On Wednesday, the New York Times published a strongly-worded editorial about the firearms amendment, encouraging members of the committee to stand up against it.
The editorial board hammered pretty hard, in my opinion, saying “…the gun amendment was approved 38 to 31 in the House Financial Services Committee, with 13 Democrats nce more opting for the gun lobby’s zealotry over the cause of public safety.”
While the Alliance doesn’t take a stance on non-housing related issues, we do firmly believe that SEVRA is important legislation and necessitates careful consideration and deliberation.
Check out the editorial, okay? It’s a good read.
There’s been a lot – a pretty hefty amount – of data collected about the size of the homeless population. I mean, we really have to had it to HUD; there’s been a concerted effort to make sure we have as much information as possible about this social problem.
Less is known, however, about where that population is. Where are they? Where do they sleep? Are they able to access services? Do we really have an accurate count?
So here, at the Alliance, we’ve been taking a good, hard look at geography.
Geography is important. Just ask people about redlining and redistricting and public school systems. It’s why people look for apartments and houses in particular neighborhoods. It’s one reason there are so many people in NYC and SF and LA.
And it’s no less important to the homeless.
Homelessness is often painted as an urban phenomenon, but we know there are homeless people in suburban and rural areas – and we’re fairly sure that they’re experience is different than that of their big city counterparts because of their geography.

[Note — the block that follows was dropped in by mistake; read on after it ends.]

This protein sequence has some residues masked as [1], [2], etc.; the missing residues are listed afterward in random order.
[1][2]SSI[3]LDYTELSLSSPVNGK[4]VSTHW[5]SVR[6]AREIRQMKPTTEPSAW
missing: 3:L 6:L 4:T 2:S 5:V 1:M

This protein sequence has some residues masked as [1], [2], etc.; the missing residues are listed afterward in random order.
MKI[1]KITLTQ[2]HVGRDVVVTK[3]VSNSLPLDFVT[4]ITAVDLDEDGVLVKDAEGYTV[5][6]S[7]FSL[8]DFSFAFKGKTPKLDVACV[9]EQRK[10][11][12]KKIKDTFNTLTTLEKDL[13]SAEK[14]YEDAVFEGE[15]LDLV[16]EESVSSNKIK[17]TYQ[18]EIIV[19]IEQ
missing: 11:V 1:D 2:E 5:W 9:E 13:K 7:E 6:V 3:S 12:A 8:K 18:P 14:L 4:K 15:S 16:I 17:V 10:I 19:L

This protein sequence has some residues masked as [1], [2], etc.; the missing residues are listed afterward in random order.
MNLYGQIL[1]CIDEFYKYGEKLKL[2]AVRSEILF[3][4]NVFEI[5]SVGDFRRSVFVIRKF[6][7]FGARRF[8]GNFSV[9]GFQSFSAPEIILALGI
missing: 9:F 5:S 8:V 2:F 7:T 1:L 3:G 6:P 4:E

But just to be super-sure, we’ve launched: the Geography of Homelessness!
In this monthly series, we’re answering the following questions (not necessarily in this order):
- Do rural areas have different rates of homelessness than other areas?
- How do aspects of homeless systems assistance (e.g. funding, beds) vary by geography?
- Have certain geographic types (e.g. rural, suburban) experienced greater rates of change in their homeless populations than others?
- To what extent are people experiencing homelessness in urban areas in major cities, as opposed to suburbs or urban areas in minor cities?
- Do CoCs that have similar homelessness characteristics have other similar demographic characteristics (poverty, unemployment)?
Part One of the series – Defining the Spectrum – defines the parameters of the research and lays out some FAQs: how do we define urban/rural? What’s the baseline scenario? And the like…
Check it out, and don’t forget to tune in to make sure you don’t miss one of our monthly releases.